You Who Issue Rainbows

I finished writing a long play yesterday (2917 lines), so today was my first chance in a while to write a poem short enough for posting. Let me know what you think

<i>You Who Issue Rainbows</i>

Together, side by side before a wonder,
We gaze upon the thund’ring waterfall,
And marvel at the rampage of the river.
The sun effulges overhead, and all
The river glitters with its bright reflection.
Its course shifts slightly, with an errant squall,
And, lighting on a sudden imperfection,
The sunlight is diffracted into rays
Of vibrant color, dazzling our vision.
The iridescent stream of light, which plays
Above the cataract, reflects the sun,
But water has imbued it with its blaze;
And you! who issue rainbows, surely are
A prism to the very Morning Star.

Very nice! I love the description of the rainbow and how it’s made. It’s very easy to picture in my mind, and very pretty. It’s a nice scene overall, too, with the pair watching the waterfall. It gives off a very relaxing air.

I’m curious why you used the Morning Star at the end. That’s Venus, and it doesn’t give off its own light, but reflects the light of the Sun. I guess it can be an indirect way of fracturing the light from the Sun… Then again, I could be missing something. I never claimed to be an expert on poetry. :no2:

What does “effulges” mean? I couldn’t find it in my dictionary… I’m assuming from the context it means something like “shines”?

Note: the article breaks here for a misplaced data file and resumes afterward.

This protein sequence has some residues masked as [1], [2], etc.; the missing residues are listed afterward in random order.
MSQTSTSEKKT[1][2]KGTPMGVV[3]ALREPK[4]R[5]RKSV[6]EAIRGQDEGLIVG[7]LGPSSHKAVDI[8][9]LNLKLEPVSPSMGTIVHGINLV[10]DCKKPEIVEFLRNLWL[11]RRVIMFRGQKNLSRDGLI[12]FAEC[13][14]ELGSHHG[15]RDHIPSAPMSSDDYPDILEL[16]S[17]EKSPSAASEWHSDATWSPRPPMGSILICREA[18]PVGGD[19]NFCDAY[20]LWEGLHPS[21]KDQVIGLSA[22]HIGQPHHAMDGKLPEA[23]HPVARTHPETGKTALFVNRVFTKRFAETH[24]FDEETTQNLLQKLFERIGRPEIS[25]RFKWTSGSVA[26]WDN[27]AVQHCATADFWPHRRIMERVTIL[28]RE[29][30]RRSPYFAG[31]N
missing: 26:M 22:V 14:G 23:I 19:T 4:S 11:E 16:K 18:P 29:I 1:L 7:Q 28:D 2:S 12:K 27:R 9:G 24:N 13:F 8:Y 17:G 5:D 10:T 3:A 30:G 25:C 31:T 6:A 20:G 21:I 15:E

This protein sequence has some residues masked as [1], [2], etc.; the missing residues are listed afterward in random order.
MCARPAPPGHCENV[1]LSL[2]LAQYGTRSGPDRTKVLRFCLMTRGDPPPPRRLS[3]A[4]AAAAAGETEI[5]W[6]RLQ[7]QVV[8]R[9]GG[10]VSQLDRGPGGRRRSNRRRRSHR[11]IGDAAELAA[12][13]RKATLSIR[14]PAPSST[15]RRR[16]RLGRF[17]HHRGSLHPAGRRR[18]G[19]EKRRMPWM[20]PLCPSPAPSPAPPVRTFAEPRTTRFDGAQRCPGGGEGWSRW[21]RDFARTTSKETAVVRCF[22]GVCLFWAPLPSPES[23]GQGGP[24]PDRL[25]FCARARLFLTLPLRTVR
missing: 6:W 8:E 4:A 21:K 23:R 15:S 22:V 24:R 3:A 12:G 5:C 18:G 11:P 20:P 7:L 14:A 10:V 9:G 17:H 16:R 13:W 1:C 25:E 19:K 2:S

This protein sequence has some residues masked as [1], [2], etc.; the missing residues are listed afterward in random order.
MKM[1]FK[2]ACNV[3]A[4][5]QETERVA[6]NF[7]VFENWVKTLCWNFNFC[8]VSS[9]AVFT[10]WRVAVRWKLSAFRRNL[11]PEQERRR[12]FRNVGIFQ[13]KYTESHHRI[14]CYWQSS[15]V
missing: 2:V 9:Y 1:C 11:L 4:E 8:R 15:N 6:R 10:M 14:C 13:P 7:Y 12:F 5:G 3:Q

A couple of things that didn’t seem to fit in my mind (which doesn’t necessarily mean that anything’s wrong with them. My brain could be broken… :fungah: )

Its course shifts slightly
Course doesn’t seem to fit in my mind… Maybe spray? Flow?

But water has imbued it with its blaze;
There’s two indefinite pronouns in close proximity, which is kinda confusing. I’m thinking that both are referring back to the “stream of light”, but I had to think about it for a while. Maybe if you change the ‘its’ to ‘a’? Just a suggestion.

Another beautiful poem! :dancer:

Thanks, I’m glad you like it. With the Morning Star, I was hearkening back to the older, more poetic view of the planet Venus, from when there was no real distinction between planets and stars. At one point, people viewed the planet Venus as a representation of the goddess Venus, if not as the goddess herself. It was also adopted as a symbol for the Virgin Mary later on. I was just using it as a source of heavenly beauty. My idea was that, what the waterfall is to the sun, the subject of the poem is to the Morning Star: catching its light, imbuing it with her own “blaze,” and sending it outward in her personality; “issuing rainbows.”


To cause to shine with abundance of light; to radiate; to beam